## Labor EconomicsThis landmark graduate-level text combines depth and breadth of coverage with recent, cutting-edge work in all the major areas of modern labor economics. It is the only textbook available for advanced graduate students in the field, and it will be widely used; because of its command of the literature and the freshness of the material included, it will also prove to be a valuable resource for practicing labor economists. The book moves back and forth between factual data and theoretical reasoning. The space devoted to theory reflects the profound theoretical restructuring in the field that has taken place in the last thirty years; the authors present these developments within a unified pedagogic framework. The teaching methods are based on mathematical models, with the mathematical analyses laid out clearly, and the derivation of most results given in five mathematical appendixes that provide a toolkit for understanding the models. The book is divided into four parts: Supply and Demand Behaviors examines the determinants of labor supply and demand; Wage Formation discusses wage determinants, including the influences of the wage policies of firms and collective bargaining; Unemp |

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### Contents

PART ONE Supply and Demand Behaviors | 5 |

Education and Human Capital | 59 |

Job Search | 107 |

Labor Demand | 171 |

From Theory to Estimates | 205 |

Labor Demand and Adjustment Costs | 212 |

Summary and Conclusion | 232 |

Compensating Wage Differentials | 245 |

Job Reallocation and Unemployment | 503 |

Technological Progress Globalization | 563 |

Globalization Inequality and Unemployment | 582 |

Summary and Conclusion | 625 |

Labor Market Policies | 635 |

Subsidies? | 660 |

Institutions and Labor Market Performance | 713 |

Employment Protection | 734 |

Contracts RiskSharing and Incentive | 305 |

Collective Bargaining | 369 |

I | 373 |

Standard Models of Collective Bargaining | 393 |

Dispersion | 401 |

Investment and Hours | 411 |

Empirical Evidence Regarding the Consequences | 419 |

PART THREE Unemployment and Inequality | 441 |

Labor Force | 447 |

From the Classical Model to the Keynesian View | 454 |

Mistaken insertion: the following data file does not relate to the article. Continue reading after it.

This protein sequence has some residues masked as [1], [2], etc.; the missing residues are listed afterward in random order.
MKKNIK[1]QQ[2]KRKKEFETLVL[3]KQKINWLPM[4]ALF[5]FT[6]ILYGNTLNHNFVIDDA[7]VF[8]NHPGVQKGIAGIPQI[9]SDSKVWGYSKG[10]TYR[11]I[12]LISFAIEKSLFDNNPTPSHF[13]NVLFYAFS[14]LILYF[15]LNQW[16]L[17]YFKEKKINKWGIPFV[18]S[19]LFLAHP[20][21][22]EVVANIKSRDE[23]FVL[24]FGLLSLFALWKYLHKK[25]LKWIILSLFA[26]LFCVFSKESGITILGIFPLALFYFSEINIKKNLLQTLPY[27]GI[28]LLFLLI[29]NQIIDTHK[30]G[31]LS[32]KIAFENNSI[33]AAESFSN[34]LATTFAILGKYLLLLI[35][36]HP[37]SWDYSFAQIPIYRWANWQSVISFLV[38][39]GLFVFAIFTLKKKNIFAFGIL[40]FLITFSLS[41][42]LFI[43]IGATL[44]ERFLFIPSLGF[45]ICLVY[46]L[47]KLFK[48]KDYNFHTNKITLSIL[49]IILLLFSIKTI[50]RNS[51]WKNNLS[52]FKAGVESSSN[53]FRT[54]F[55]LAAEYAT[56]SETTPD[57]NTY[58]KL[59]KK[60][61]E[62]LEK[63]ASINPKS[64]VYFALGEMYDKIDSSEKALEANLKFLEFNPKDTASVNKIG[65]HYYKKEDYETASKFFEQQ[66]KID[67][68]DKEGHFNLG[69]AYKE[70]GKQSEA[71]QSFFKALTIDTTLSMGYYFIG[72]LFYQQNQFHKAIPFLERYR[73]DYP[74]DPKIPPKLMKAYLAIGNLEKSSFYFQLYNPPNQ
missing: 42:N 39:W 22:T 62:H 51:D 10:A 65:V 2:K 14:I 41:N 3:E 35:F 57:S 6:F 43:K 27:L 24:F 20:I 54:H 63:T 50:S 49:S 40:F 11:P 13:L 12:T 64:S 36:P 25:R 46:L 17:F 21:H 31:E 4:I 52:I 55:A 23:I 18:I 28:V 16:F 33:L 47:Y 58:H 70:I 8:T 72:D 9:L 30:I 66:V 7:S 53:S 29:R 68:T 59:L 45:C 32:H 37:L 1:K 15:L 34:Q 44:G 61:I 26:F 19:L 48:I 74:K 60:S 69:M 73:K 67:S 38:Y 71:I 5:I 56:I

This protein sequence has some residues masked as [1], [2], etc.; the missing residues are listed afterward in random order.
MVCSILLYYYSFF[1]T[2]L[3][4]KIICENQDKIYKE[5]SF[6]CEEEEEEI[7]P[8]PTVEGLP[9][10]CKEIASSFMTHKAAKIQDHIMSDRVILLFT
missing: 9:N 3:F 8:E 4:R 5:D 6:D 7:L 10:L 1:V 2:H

Taxation | 751 |

The Level at Which Wage Bargaining Takes Place | 768 |

Macroeconomic Assessments of Institutions | 777 |

Summary and Conclusion | 783 |

The Poisson Process and the Value | 801 |

Notes | 811 |

Name Index | 823 |

831 | |

### Other editions - View all

Labor Economics Pierre Cahuc,Stéphane Carcillo,André Zylberberg,William McCuaig Limited preview - 2014 |

Labor Economics Pierre Cahuc,Stéphane Carcillo,André Zylberberg,William McCuaig Limited preview - 2014 |

### Common terms and phrases

agent Ashenfelter assume average bargaining power Beveridge curve chapter collective bargaining competitive constraint contract contract curve defined denoted depends duration Economic Review effect efficient elasticity empirical studies employer entails equal estimate exogenous expected utility factor Figure firm France growth rate hiring human capital hypothesis impact incentive income increase indifference curve individual investment job destruction job search job-seeker Journal of Economics labor demand Labor Economics labor market tightness labor supply macroeconomic matching model ment minimum wage monopsony NAIRU Nash negotiated wage number of hours obtained OECD OECD countries offer optimal parameter participation perfect competition Phillips curve player ployment policies possible problem real wages reduce relation remuneration represents reservation wage respect rise sector shows solution subgame perfect equilibrium substitution takes technological progress theory tion unem unemployed persons unemployment benefits unemployment insurance unemployment rate union United Kingdom vacant jobs variables wage inequality workers zero